Originally appeared at http://www.runnersworld.com/article/0,7120,s6-238-267–13104-0,00.html
By Ed Eyestone
Image by Emiliano Ponzi
From the May 2009 issue of Runner’s World
Ron Hill, the British Olympic marathoner, has run every day since December 1964. That streak includes running the day after a car crash in which he broke his sternum. I’m all for consistency, but that seems to cross the line into compulsivity.
In college I took one day off every week. I liked the end and beginning it created for each week. NCAA champs and Olympians have been made that way. Yet some were incredulous that any day could be squandered on rest.
Years of research disprove the notion that a day off wrecks fitness; in fact, the opposite is true. Little detraining—the loss of fitness and performance that occurs when you stop working out—happens until you take off more than two weeks. When it follows difficult bouts of work, rest lets your body adapt to the work and improve. A day off every seven to 14 days restocks glycogen stores, builds strength, and reduces fatigue. Without recovery, adaptation may occur short-term, but ultimately it will fail. And since most injuries come from overuse, a day of cross-training, rest, or easy miles can prevent three-or four-week forced breaks caused by, say, ITB syndrome.
I worked my butt off for six days to enjoy logging a zero on the seventh. I caught up on sleep and nursed soreness with massage and light stretching. The day was as crucial to training as a long run. I could push through hard workouts knowing rest was ahead. I started the new week physically and mentally restored—ready for whatever masochism awaited.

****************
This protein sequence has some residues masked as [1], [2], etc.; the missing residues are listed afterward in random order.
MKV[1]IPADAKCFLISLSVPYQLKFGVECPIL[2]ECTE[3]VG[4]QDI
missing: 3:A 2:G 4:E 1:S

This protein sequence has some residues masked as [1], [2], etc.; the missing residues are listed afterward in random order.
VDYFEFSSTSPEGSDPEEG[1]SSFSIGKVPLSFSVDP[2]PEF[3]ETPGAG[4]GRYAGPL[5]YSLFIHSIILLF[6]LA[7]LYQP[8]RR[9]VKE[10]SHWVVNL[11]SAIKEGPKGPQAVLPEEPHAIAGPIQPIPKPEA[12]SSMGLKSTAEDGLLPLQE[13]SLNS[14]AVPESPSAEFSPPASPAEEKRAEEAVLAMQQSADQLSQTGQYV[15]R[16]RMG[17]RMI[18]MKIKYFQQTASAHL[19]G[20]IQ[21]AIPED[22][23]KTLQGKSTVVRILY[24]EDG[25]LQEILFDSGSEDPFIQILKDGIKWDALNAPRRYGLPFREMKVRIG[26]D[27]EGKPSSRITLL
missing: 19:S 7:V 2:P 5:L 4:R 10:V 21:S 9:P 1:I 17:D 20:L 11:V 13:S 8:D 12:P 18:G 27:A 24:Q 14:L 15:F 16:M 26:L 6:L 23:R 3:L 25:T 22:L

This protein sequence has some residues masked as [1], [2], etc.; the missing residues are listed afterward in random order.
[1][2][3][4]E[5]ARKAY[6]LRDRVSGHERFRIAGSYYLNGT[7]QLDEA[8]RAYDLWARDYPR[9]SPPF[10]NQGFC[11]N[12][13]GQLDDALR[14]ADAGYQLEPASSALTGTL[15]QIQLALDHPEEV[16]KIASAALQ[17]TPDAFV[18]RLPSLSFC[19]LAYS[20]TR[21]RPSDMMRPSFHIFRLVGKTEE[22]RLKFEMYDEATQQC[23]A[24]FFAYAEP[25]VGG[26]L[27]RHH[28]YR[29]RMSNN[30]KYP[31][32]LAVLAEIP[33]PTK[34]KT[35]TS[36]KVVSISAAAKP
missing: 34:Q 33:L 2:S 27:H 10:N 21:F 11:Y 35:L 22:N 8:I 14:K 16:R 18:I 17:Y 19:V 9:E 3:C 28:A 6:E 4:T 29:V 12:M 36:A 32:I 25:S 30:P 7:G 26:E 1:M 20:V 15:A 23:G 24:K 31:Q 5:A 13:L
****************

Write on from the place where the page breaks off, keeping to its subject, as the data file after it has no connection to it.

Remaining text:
That said, I can appreciate how some find it hard to let the running shoes sit. On his rest day, German Silva, who won the 1994 and ’95 NYC Marathons, ran an easy three miles, keeping his heart rate below 60 percent of max. These jogs may not boost VO2 max, but they loosen up the muscles to fend off sluggishness.
So is a little running on a rest day okay for mere mortals? It can be. As long as you keep the volume and intensity very light, you can still get the recovery benefits. (The same goes for cross-training on a rest day: Keep it relaxed.)
Light recovery runs shouldn’t be confused with base miles you log between hard workouts. Base miles—the staple of training—strengthen muscles, build endurance, and burn fat. The key is to keep the pace conservative. Use the chart below as a guide. Then get back to work.
Less Is More
Rest days and easy days reward runners with different benefits
How It Helps:
Prevents overuse injuries
Restores glycogen stores
Prevents mental burnout
How Often: Once a week
How Easy: Off completely or 20 to 30 minutes (or 2 to 4 easy miles) below 60% of max heart rate
How It Helps:
Increases blood volume
How Often: 80 to 85% of total weekly mileage
How Easy: 70 to 75% of max heart rate or conversational pace at comfortable to moderate effort